inked a three-year deal with controversial adware company Gator to provide paid listings on its Search Scout service, which serves pop-under ads when users visit search engines like Google.
For example, when a user of Gator software visits Google and searches for “antiques,” a Search Scout pop-under featuring Overture listings is triggered. (The page is labeled as a service of Gator, not the Web site visitors were viewing.) Search Scout is downloaded to users’ computers in return for free software, like its e-wallet application for filling out online forms.
Financial terms of the agreement were not disclosed.
Overture, which began testing the service in September, said its advertisers received a return on investment at or above the network’s average. Search Scout will expand the reach of its paid-search network, which includes distribution deals with portals Yahoo! and MSN. According to Gator, 35 million people use its software.
“The proof is in the pudding,” said Scott Eagle, Gator’s chief marketing officer. “Our click-through rates run from 10 to 20 percent for a pop-under.”
The red-hot search sector has recently looked to expand paid listings from the search results page. Google recently began selling content-targeting advertising, which serves up relevant keyword listings on content pages. Overture plans a similar offering later this year.
“They’ve found more real estate on which to serve their ads,” said Fredrick Marckini, chief executive of search optimization company iProspect. “This is the trend you’re going to see.”
However, the Gator partnership is sure to cause more rancor than Overture’s other distribution deals, given the controversy Gator’s business model has produced.
Gator raised hackles in the online advertising world when it began serving pop-up and pop-under ads targeted to the Web sites its users visited. Publishers felt the ads infringed on their rights. After a furious legal battle, Gator and a group of publishers, including The New York Times and Washington Post, settled the case in February. Terms of the settlement were not disclosed, although the publishers made little secret of the fact they were pleased with the terms.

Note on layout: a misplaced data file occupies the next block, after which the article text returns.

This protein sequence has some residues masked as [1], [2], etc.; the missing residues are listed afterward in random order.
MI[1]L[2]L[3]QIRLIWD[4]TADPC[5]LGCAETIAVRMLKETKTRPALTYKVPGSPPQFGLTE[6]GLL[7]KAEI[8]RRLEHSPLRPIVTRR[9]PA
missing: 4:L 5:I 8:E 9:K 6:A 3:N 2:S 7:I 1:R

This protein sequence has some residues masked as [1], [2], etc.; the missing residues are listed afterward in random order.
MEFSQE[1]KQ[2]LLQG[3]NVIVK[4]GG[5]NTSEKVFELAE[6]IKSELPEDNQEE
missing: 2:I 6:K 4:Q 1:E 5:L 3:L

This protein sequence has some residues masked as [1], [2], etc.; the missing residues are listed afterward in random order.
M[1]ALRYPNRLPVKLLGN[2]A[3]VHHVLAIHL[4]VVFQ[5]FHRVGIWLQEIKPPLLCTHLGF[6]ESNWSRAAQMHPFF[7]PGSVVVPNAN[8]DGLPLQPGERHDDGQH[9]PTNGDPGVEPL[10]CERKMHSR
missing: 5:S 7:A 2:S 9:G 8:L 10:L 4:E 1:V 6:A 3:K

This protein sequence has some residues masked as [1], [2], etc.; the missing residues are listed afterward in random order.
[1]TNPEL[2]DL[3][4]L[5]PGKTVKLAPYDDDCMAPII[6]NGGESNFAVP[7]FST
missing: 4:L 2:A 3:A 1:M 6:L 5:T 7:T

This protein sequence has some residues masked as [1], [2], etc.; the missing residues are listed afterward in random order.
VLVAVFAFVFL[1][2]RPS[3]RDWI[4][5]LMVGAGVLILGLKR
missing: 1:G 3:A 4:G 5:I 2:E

Eagle said Gator had few worries that Search Scout would become a target of similar lawsuits, particularly since the results are served in a pop-under window, not pop-up.
The new outlets for paid listings raise some new concerns for advertisers. Like content-targeted ads, the listings may prove less relevant since they are not an immediate response to a user query, instead residing on a pop-under page that might not be noticed until well after a search was completed. Overture advertisers’ listings will automatically appear on Search Scout, like any other search engine.
“If advertisers are forced to pay for clicks that don’t produce an outcome because they’re not tied to search, you might see a revolt,” said Marckini. “I hope that going forward all the search marketing companies will give their advertisers the flexibility to choose only those components of their offerings that are working best for each advertiser.”
The partnership also threatens to heighten the acrimony between Overture and its archrival Google. Since Google barged into the paid-listings market a year ago, the two companies have squared off for key partnerships in the lucrative search industry. Google quickly established its credibility by snatching away key Overture partner AOL last May.
A spokesman for Google declined to comment on the Overture-Gator partnership.